Environmental watchdog slaps Australia’s largest gold mine with maximum fine over dust pollution


The New South Wales’ environmental watchdog has fined Australia’s largest gold mine for not doing enough to stop dust pollution from affecting neighbouring residents.

Cadia Hill gold mine, near Orange, has been forced to pay $15,000 for failing to ensure dust did not lift off two of its storage facilities that hold tailings, which are the by-products of mining.

In April, the state’s Environment Protection Authority (EPA) investigated residents’ complaints that airborne particles had blown off the mine’s northern tailings dam.

It said Cadia had applied a cover of hydromulch to control the dust, but found the company had not maintained effective coverage of the suppressant on the tailings facilities.

Hydromulch is a hydraulic technique of applying a mixture of organic material with a binding chemical, fertilisers and seed as a slurry in water to rehabilitate disturbed ground.

Director regulatory operations at EPA Cate Woods said it was not the first time concerns had been raised.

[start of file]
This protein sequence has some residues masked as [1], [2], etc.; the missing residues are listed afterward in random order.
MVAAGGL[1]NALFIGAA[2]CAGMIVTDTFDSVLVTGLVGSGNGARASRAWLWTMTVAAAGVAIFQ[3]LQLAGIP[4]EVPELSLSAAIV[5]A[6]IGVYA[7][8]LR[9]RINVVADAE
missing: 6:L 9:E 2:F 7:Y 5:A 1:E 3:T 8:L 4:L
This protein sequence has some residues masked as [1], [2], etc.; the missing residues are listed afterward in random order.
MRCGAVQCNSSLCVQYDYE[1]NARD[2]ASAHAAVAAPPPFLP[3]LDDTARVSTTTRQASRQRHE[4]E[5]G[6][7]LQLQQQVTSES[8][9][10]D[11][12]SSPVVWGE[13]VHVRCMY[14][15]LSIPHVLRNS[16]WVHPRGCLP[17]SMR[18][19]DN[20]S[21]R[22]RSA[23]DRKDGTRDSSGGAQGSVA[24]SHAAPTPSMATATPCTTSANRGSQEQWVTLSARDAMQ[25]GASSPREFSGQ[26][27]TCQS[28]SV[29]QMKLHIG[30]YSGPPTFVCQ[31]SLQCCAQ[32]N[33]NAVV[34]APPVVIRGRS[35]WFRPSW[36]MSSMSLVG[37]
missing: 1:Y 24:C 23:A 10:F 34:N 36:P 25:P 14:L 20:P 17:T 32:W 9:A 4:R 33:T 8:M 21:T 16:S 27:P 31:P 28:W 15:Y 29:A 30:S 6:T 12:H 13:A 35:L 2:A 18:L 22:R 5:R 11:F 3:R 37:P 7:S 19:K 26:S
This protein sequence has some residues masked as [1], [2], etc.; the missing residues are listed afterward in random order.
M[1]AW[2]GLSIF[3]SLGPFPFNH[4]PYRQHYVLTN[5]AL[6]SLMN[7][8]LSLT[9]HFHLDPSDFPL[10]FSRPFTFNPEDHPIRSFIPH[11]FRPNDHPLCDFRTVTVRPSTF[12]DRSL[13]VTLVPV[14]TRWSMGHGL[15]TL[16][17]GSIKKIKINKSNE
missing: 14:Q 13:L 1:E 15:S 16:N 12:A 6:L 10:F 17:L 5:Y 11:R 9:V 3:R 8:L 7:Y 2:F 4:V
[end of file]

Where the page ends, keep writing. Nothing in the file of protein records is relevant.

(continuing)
She described the failure as a “serious matter”.

“The EPA has received numerous notifications by residents of dust lift events visible from their homes,” she said.

Nearby residents have captured photographs of dust lifting off the mine’s tailings dam in the past, including this image from April 2020.(Supplied: Gemma Green)

The EPA said the dust pollution had occurred because the tailings facilities had dried out after a dam wall separating the two storages suffered a “catastrophic failure” in 2018.

“Although the EPA has taken other action related to these events, a need for deterrence is required,” Ms Woods said.

Dust hovers in a valley.
Residents say there have been multiple dust events at the mine.(Supplied: Gemma Green)

Warning from watchdog

The $15,000 fine is the largest the EPA can issue under its legislation.

Ms Woods has warned that more action will be taken if the mine continues to flout the rules.

“Cadia Valley Operations must do better to manage its impact on the surrounding community if its wants to avoid an escalation in regulatory action by the EPA,” she said.

The mine has previously assured the community that the dust poses no risk to public health.

The ABC has contacted Cadia Gold Mine for a response.

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